ATLANTA (AP) — Georgia lawmakers will be reviving an effort to expand gun rights, but will be starting over with new legislation and weighing the possibility of giving college presidents and religious leaders the option of whether to allow guns on public campuses and in places of worship, according to interviews with key lawmakers.
Monday was the start of the legislative session and official business was mostly ceremonial and making preparations for the rest of the 40-day session. It's expected to be a quick session with lawmakers focused on the budget and eager to return home to begin campaigning for re-election this year.
One of the lingering questions from last session was what would happen to gun legislation, which had the support of gun rights groups but faced opposition from the Board of Regents. It failed to reach a final vote on the last day, after a conference committee was appointed to negotiate a deal between competing versions in the House and Senate.
Senate Majority Whip Cecil Staton, R-Macon, and Rep. John Meadows, R-Calhoun, were both part of that committee and said Monday that no action would be taken on that conference committee bill. Instead, Meadows said he is working on new legislation that could be introduced as early as next week, with a focus on mental health issues.
"The intent is not so much campus carry," Meadows said. "Where we want to go with this bill is that we want to make it as hard as humanly possible for a person who is mentally ill to get a license."
While part of the legislation last year, the mental health provisions were overshadowed by the debate involving guns on campuses. Staton said one idea under consideration would allow public college presidents and religious leaders to decide whether to allow guns on their property, something House Speaker David Ralston and Lt. Gov. Casey Cagle have indicated in interviews that they are open to considering.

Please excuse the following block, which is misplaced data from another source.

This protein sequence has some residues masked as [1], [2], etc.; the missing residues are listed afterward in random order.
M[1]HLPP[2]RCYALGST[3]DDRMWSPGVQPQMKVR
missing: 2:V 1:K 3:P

"Rather than us imposing this on colleges and churches, if they chose to do so, that is fine," Staton said. "I'm sure there will be those who don't feel we will go far enough. Our job is to be concerned for all Georgians and not just a particular group."
Meadows, chairman of the powerful House Rules Committee that sets the daily agenda, said he did not favor the idea but was willing to consider it. The fact that Ralston, the top Republican in the House, wasn't shutting the door on the idea could also be significant.
"That is one idea that we are looking at," Ralston said in an interview last week. "I'm not endorsing, I'm saying I am open to thinking about it and I have been thinking about it."
Lt. Gov. Casey Cagle said recently that he was open to the idea as well.
"I'm a huge supporter of the Second Amendment, but I do think that local control is very important in this process," Cagle said Sunday.
A spokesman for the University System of Georgia declined comment. A group representing 25 churches and other places of worship said in a statement that they "hope to find a moderate and responsible answer to reducing gun violence" without infringing on the Second Amendment.
Also working on the House legislation are Reps. Alan Powell, R-Hartwell, and Rick Jasperse, R-Jasper. Powell said churches are private property and should have the ability to decide whether they would allow guns, but noted state colleges and universities are public. Jasperse signaled he had some concerns.
"I think the Legislature would be very reluctant to turn over their responsibility for Georgians' ability to protect themselves over to college presidents," Jasperse said Sunday.
One person who has yet to weigh in is Gov. Nathan Deal, who said he's waiting for legislators to put forward their plan.
"When you get to the real philosophy behind all of it, the question is whether government in any form or fashion has the right to make those judgment calls, or does the Constitution speak for itself," Deal said in an interview last week. "That is where the debate is."